I’m not just a writer – I’m a passionate reader. And I’ve been reviewing books in Australia and overseas for over 20 years, for publications including The Sydney Morning Herald, The Australian, The Australian’s Review of Books, The Sydney Review of Books, Meanjin, Southerly and more, including ABC Radio’s Double J, where I’m the resident book nerd.
Here are some of my favourite reviews from over the years. Just click on the titles to read more – and hope you find that book you didn’t know you were dying to read!
Review of First Person by Richard Flanagan for The Australian, 7-8 October 2017
‘‘Truth is stranger than fiction,’’ Mark Twain wrote in Following the Equator, the travelogue that included his visit to Australia. And “Australian history,’’ he decided, “does not read like history, but like the most beautiful of lies. … but they are all true, they all happened.’’
Fiction and identity have been significant themes of Richard Flanagan’s work, with most of his books exploring the blurred borders between history and narrative, the public and the personal, truth and invention.
His third novel, 2001’s Gould’s Book of Fish, was about a counterfeiter constantly reinventing himself as he wrote a natural history. 2013’s Man Booker Prize-winning The Narrow Road to the Deep North drew on his father’s experiences on the Burma Railway as it examined the schism between the public figure and the private man.
Review of The Speed of Sound: Breaking the Barriers Between Music and Technology by Thomas Dolby for Double J, 15 August 2017
For many of us, Thomas Dolby is one of those exuberant one hit wonders like The Buggles, who burst onto the New Wave synth pop scene and then disappeared into School Disco compilations or round ups of the 80s’ best songs.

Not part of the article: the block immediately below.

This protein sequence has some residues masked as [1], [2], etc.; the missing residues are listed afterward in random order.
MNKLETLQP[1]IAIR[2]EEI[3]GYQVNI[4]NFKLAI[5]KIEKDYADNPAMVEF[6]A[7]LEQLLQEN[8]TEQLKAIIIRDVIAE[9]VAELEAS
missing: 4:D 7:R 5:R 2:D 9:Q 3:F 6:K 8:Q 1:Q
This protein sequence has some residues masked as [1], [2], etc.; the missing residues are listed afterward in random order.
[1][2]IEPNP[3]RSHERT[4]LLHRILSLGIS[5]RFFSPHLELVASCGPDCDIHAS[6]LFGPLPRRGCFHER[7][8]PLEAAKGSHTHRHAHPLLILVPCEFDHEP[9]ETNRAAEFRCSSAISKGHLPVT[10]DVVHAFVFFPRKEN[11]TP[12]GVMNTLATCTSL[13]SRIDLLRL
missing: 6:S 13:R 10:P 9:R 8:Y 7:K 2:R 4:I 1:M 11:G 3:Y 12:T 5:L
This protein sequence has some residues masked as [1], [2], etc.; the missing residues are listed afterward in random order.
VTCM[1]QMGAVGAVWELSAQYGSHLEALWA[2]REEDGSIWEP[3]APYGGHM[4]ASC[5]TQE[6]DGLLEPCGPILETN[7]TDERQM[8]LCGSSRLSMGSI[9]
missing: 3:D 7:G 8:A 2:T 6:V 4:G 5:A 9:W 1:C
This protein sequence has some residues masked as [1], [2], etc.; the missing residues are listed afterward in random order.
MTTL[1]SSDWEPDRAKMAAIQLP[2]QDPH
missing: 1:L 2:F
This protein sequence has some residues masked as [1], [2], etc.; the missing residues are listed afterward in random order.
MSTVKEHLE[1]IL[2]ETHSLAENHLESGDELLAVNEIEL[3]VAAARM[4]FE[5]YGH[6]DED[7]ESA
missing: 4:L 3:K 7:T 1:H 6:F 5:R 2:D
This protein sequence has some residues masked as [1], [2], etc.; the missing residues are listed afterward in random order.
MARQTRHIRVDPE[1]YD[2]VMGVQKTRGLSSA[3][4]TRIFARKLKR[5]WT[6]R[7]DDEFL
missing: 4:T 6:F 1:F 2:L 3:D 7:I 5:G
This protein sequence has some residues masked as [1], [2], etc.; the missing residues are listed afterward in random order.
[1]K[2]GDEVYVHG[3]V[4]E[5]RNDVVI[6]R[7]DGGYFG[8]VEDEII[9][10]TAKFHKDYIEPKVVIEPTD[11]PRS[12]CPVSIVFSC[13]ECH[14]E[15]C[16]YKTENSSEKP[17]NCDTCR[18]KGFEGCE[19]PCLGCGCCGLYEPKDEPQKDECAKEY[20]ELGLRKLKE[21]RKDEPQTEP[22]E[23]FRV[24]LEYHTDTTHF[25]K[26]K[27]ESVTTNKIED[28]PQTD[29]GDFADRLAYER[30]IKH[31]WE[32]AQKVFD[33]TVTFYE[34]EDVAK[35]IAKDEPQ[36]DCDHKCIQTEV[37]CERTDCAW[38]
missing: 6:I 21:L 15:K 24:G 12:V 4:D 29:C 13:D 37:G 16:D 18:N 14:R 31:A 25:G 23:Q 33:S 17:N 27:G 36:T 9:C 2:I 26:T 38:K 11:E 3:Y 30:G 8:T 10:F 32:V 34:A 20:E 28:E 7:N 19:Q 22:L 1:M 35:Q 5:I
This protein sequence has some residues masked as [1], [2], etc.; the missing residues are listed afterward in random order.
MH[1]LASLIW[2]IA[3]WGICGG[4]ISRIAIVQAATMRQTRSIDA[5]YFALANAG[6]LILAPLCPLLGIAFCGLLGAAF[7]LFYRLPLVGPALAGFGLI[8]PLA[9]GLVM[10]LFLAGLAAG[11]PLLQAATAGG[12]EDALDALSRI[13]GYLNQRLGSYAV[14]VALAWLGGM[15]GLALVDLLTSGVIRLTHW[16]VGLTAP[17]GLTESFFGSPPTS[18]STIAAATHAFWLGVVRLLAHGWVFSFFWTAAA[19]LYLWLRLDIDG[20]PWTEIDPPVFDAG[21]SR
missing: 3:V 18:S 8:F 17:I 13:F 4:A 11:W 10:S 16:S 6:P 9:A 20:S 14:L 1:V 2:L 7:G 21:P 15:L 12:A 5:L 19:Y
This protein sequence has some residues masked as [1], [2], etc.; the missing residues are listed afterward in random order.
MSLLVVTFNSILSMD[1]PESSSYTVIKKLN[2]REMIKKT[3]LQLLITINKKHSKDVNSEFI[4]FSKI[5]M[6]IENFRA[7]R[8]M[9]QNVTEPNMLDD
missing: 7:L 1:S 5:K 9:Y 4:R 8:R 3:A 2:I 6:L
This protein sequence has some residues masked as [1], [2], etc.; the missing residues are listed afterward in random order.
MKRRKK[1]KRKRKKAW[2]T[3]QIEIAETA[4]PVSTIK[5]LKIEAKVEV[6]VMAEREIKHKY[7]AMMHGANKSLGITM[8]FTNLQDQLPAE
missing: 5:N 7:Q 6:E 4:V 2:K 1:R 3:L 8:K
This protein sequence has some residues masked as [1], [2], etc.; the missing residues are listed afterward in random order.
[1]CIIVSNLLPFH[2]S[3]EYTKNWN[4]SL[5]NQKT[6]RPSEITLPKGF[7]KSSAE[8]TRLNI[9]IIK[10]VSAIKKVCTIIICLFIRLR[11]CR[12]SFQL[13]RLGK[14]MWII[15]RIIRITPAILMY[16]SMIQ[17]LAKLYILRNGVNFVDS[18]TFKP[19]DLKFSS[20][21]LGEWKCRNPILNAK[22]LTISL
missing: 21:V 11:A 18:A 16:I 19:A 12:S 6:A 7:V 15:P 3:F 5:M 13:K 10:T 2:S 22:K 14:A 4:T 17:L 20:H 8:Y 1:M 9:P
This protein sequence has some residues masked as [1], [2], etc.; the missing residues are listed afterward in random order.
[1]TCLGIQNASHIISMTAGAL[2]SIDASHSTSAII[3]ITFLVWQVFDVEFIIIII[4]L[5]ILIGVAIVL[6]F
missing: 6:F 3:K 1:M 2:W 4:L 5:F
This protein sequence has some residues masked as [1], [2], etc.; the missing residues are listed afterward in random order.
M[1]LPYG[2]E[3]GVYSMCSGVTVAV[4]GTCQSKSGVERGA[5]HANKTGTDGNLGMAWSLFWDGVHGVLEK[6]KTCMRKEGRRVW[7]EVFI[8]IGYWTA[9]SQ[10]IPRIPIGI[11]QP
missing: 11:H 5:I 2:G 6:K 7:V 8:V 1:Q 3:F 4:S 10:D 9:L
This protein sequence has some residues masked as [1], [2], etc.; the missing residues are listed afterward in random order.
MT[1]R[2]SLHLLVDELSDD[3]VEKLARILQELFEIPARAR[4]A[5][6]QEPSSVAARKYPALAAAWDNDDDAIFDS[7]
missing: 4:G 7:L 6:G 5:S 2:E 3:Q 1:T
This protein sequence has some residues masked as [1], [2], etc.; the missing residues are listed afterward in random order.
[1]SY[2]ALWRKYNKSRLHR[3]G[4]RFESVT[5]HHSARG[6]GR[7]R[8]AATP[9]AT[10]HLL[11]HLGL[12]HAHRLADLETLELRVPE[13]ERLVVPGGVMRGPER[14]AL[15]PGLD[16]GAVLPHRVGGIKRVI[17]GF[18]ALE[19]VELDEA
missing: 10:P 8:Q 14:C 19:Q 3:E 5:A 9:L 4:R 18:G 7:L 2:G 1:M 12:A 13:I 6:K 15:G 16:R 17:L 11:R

You might remember his quirky 1982 hit, ‘She Blinded Me with Science’, which was a chart hit both in the US and Australia, appeared in Breaking Bad and was even covered by the Muppets.
But if you listen closely to other Eighties hits, you’ll hear Dolby’s then ground-breaking electronic contributions on Foreigner’s ‘Waiting for a Girl Like You’, Def Leppard’s huge 1983 album Pyromania, and Dave Stewart’s number one cover of Lesley Gore’s 1960s classic ‘It’s My Party’.
And if – like nearly everyone else on Earth in the 90s and 00s – you had an ubiquitous Nokia mobile phone, you’d have heard him every time you turned your phone on. His biggest and most lucrative “hit” was the polyphonic version of the distinctive Nokia signature tune.
Review of TEX by Tex Perkins with Stuart Coupe for Double J, 9 August 2017
Like its very charismatic author, TEX is rangy and compelling, and brutally honest about his influences and failings – “I’ve been a dickhead, fuckwit and arsehole” – which only makes you love him even more.
It’s not just a bunch of engaging and memorable rock anecdotes as an incredibly dip-in-to-able series of analects of a very singular philosophy, with reflections on apes, Aussie Rules, parenthood, “the art of eating shit on the road” and, of course, music.
It’s a blast: not quite a stubby to the head at a Beasts’ gig, but even more fun.
Review of Arundhati Roy’s The Ministry of Utmost Happiness for The Australian, 15 July 2017
India’s life writ large: an almost unswallowable mouthful of sights and sounds and smells and colour, rich casts (and castes) of characters parading outside every train window and on every street. Faced with an idea as enormous and complex as India, the question might be asked: what’s the point of fiction when the facts — constantly debated and disputed in a thousand different languages — are so fantastically strange?
Review of Cradle to Stage: Stories from the Mothers Who Rocked and Raised Rock Stars (Hachette) for Double J, 12 May 2017
From Cradle To Stage isn’t like other parenting books.
‘Mamas, don’t let your babies grow up to be cowboys’